Table 1: Value Creation in Corporate Co-creation Communities

Figure 2

To strengthen the community benefits, engagement of the company in the community seems to be required. Engagement requires that dedicated employees take part in the community to listen to the users and enable a human dialogue. Even when users have critical comments, it is important that the company listens and responds. This enhances the community related benefits for the users, since users feel that they have been heard.

To effectively supply feedback and new information to the community, two important aspects should be taken into account. First, community employees should be closely cooperating with development teams. This is important because these teams are responsible for the development and the implementation of any suggestion, idea or design. Tight cooperation enhances the implementation of ideas, knowledge supply and validation of ideas.

Second, executive support is required to enhance overall cooperation among departments and the community and for the availability of financial resources. The company should be prepared to change existing development programs to incorporate suggestions of users. Executive support is particularly critical when the responsibility for the community and idea implementation is dealt with by different departments. Management support implicates the importance of the community and enhances the cooperation between departments.

Which Costs and Revenues are Involved in Running a Corporate Co-creation Community?

The major costs of online communities, irrespective of the NPD phase, are related to employee costs and platform costs. Additionally, money may be spent on promotion, like advertising or user rewards. Community managers indicate that promotion costs are negligible compared to the employee and platform costs.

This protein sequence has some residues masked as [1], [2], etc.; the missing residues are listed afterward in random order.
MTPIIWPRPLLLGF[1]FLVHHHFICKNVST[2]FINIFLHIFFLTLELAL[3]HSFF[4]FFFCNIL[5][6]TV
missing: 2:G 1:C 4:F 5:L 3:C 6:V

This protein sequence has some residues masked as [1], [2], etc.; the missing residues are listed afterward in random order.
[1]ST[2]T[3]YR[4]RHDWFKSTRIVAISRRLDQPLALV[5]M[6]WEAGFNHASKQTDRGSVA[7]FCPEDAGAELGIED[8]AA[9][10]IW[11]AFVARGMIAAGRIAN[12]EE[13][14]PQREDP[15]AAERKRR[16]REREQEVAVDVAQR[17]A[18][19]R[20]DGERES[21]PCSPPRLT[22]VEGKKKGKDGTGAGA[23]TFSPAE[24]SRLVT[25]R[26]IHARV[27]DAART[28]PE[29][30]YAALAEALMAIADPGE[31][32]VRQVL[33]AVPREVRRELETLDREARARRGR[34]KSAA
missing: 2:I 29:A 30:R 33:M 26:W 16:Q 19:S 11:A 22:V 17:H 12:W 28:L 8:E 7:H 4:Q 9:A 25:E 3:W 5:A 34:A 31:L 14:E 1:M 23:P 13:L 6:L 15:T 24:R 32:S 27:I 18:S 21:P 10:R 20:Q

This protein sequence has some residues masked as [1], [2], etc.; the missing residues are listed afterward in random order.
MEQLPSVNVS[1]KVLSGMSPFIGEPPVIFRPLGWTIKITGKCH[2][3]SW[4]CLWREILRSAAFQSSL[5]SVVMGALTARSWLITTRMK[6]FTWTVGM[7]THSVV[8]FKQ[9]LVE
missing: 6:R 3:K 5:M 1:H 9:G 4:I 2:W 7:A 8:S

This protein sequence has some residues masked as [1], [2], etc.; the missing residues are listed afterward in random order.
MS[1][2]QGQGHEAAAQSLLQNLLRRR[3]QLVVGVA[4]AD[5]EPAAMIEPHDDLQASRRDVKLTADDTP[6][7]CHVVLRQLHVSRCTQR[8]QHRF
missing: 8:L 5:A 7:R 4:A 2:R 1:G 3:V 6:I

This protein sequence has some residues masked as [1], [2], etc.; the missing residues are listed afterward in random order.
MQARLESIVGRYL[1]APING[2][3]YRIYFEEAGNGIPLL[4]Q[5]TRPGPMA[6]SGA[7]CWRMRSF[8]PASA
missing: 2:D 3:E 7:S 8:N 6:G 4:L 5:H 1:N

A number of types of revenues, or value returns, have been identified. First, improvements or ideas for new products represent a major value return. In the concept and use phase, this is achieved by implementing suggestions and responding to needs communicated by users. In the development phase, this is achieved by sharing best practices for new designs. In the test phase, this is achieved by fixing bugs or usability aspects.

Second, community is an important instrument for communicating with customers. The company can create understanding among users by explaining why some approaches have been chosen. By engaging their employees, companies appear to be able to increase customer loyalty.

Third, customer knowledge can be obtained by giving the user the opportunity to rate or review ideas or applications. With this information, the company can investigate which suggestions are well received and which products are ready for commercialization. This approach seems to be a useful tactic, in addition to traditional market research.